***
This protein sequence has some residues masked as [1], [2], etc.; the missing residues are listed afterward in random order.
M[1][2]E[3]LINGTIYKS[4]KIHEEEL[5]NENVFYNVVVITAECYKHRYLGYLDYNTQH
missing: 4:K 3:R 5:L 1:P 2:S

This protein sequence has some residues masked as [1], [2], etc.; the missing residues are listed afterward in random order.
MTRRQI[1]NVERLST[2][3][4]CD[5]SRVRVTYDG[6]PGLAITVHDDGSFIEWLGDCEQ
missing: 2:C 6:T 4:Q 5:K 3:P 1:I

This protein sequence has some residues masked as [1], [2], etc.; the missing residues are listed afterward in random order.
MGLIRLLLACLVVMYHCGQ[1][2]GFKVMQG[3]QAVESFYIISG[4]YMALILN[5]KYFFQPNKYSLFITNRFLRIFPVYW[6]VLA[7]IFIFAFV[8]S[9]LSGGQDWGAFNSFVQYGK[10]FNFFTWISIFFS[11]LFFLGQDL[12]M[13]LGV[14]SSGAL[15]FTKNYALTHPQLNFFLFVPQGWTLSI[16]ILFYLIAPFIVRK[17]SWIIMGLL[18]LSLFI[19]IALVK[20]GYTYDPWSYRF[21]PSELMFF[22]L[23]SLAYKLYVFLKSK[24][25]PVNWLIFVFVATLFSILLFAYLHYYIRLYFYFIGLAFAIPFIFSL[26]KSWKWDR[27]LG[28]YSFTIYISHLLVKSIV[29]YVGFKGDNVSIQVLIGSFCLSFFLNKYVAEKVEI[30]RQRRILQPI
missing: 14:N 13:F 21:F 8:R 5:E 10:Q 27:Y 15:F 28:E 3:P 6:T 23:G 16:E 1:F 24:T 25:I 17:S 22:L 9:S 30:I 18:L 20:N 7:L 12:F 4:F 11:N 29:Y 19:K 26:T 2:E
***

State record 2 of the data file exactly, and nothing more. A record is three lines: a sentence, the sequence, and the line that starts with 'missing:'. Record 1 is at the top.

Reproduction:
This protein sequence has some residues masked as [1], [2], etc.; the missing residues are listed afterward in random order.
MTRRQI[1]NVERLST[2][3][4]CD[5]SRVRVTYDG[6]PGLAITVHDDGSFIEWLGDCEQ
missing: 2:C 6:T 4:Q 5:K 3:P 1:I